Canadian aluminum producer Alcan will be forced to close 20% of its smelting capacity in Europe owing to high energy prices and the strength of the euro, Alcan executive vice president Richard Evans said in an interview on April 18.
"We have a number of smelters in Europe that are relatively modern with competitive energy contracts. But there are some older ones and those will be challenged," Evans told the Financial Times. He said Alcan expected that three out of its nine European smelters, representing 20% of its European capacity of one million metric tons a year, would be closed or would change function when their energy contracts came to an end.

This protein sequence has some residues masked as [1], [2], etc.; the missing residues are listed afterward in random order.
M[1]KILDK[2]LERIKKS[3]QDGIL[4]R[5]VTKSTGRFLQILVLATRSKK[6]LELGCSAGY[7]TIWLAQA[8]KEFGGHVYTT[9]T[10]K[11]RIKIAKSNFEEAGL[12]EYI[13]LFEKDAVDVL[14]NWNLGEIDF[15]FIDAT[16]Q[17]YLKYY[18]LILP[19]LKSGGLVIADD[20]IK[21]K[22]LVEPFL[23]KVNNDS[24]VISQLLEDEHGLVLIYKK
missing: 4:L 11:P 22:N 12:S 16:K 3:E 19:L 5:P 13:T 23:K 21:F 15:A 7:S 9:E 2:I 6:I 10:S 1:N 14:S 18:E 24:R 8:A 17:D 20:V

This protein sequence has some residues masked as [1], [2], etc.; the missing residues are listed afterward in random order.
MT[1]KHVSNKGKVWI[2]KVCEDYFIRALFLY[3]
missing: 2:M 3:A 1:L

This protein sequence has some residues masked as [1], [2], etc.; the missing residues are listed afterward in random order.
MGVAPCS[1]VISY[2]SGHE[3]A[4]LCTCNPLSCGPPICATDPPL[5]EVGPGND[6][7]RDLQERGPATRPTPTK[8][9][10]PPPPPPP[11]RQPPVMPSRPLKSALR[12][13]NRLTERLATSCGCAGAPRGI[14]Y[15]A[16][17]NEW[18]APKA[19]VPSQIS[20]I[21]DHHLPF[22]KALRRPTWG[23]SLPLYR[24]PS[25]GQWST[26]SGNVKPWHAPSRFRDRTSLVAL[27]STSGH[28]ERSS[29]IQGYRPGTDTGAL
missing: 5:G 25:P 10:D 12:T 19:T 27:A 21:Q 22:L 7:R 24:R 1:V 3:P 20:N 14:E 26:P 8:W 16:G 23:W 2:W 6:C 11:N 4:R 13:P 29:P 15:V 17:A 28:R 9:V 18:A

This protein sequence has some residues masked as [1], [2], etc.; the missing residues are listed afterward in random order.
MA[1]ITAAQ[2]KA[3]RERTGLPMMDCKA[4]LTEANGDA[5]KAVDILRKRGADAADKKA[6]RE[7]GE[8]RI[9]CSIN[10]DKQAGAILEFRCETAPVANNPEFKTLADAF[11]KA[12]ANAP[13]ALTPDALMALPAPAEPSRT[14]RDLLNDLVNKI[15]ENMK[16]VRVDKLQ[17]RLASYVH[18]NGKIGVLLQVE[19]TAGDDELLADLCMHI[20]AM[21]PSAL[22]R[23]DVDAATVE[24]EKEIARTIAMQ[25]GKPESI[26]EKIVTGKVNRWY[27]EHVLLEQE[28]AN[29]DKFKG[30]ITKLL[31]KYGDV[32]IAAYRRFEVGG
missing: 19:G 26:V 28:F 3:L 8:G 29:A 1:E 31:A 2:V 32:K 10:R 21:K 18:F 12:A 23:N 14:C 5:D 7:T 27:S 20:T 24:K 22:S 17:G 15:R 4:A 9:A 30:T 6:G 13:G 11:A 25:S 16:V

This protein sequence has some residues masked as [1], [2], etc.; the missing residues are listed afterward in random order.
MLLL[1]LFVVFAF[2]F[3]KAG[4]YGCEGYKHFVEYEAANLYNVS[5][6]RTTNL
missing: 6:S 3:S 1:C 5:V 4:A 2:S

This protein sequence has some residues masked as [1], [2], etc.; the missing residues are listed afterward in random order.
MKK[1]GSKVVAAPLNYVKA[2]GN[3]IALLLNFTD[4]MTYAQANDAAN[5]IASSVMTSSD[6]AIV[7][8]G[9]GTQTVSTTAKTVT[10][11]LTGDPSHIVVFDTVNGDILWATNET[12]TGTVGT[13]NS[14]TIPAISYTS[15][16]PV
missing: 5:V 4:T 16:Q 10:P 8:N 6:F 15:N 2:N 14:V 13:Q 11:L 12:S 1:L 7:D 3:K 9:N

He said that the strength of the euro had increased Alcan's European costs by 30% in local terms and that despite higher aluminum prices, the euro and energy costs were "putting tremendous pressure on France and Germany and forcing delocalization".
Alcan acquired French aluminum maker Pechiney in late 2004, creating the biggest packaging and the second-biggest aluminum group in the world.
Copyright Agence France-Presse, 2005